Refreshingly, sociologist Danielle J. Lindemann, author of True Story: What Reality TV Says About Us isn’t interested in asking whether or not reality TV is “really real.” This question, she says, misses the point. The genre demonstrates that “all reality is socially constructed.” Unscripted programming plays a role in shaping the narratives we hold about our world, and reveals the mechanisms behind them.
Although reality television composes nearly half of current US shows, the genre is often flattened into the category of guilty pleasures: which is to say, for a lot of people, the genre is too trivial to merit real analysis, and too embarrassing to enjoy without self-deprecation. To call reality television a guilty pleasure is to enable the behavior associated with other sources of guilt—to stuff it in a shoebox under the bed, and hope nobody finds what lies inside. Its contents, according to Lindemann, are exaggerated caricatures of ourselves, a “fun-house mirror… that powerfully reflects the contours of our social world.” Lindemann quotes scholars who assert that “we learn about the core features of society by looking at the extremes.” If this is true, then reality television, which sustains itself on people willing to eat bugs and propose to strangers, shows us where our social boundaries lie by reversing them.
Lindemann opens True Story with an exercise that she assigns her undergraduates: list as many current U.S. Supreme Court justices as you can from memory in one column, and then list as many Kardashians as you can in the next. This is a game you are meant to fail. The exercise effectively asks: how can we, as a culture, dismiss reality television as inconsequential bottom-tier entertainment, when the genre permeates our consciousness to a degree that Justice Brayer can only aspire to?
Throughout the book, it’s hard to abandon this image of Lindemann: she’s a professor at the front of the class, and you are one of her students. As a reader, I was happy to follow along with the thought experiments, to feel surprised when she asked me to, and to trust her expertise. It’s a class that I’d have discussed with friends afterwards, one that lives in the same section of my mind as the Hidden Brain podcast.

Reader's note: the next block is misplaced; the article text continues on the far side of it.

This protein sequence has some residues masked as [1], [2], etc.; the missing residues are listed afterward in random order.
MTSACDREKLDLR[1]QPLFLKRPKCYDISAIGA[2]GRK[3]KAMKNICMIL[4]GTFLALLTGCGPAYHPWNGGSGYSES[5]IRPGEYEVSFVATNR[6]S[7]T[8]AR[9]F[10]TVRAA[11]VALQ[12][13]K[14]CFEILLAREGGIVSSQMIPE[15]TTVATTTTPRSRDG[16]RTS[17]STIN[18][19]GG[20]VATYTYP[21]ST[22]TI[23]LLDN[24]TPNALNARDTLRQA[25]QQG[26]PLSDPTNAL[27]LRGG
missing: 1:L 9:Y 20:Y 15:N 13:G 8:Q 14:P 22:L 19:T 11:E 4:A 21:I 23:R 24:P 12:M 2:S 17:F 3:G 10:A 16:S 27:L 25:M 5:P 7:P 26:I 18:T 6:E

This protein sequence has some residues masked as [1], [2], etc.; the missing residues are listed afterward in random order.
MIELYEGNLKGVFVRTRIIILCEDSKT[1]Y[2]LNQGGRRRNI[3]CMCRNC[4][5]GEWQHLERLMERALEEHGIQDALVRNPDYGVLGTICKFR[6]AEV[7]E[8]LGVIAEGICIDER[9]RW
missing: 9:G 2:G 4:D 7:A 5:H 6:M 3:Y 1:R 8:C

This is a sociology book for a general audience. Lindemann breaks down concepts deftly and lightly. The research never prevents the book from being enjoyable to me as a lay reader, although I also don’t have the credentials to evaluate or respond to it. Lindemann combines foundational sociology texts with pop-culture references, and there’s a visceral delight to seeing Émile Durkheim paired with My Strange Addiction.
When Lindemann responds to the claim that reality performers don’t have any true skills to offer, she adds, in a parenthetical: “Even the concepts of “skill” and’ ”talent,” though, are social constructions, presuming excellence at tasks that are socially valued. I can wiggle each ear independently, which I think is pretty special, but I’ve never earned a cent for it.” I find it impossible not to imagine every semester that Lindemann might have performed this ear-wiggling joke before. It offers the type of personal insight that will keep an audience both engaged and at a reasonable distance.
The book is divided into 10 chapters, each analyzing the way reality television interacts with a broader social construct. The titles are formatted like this: “Here for the right reasons” (Couples); “Kim is always late” (Families); “Sparkle, Baby!” (Childhood). Again, there’s a joy to this. The chapter titles read like they were written by someone who was having fun. This is one of the draws of True Story: how thoroughly and genuinely Lindemann (a self-professed reality TV fan) seems to enjoy her subject.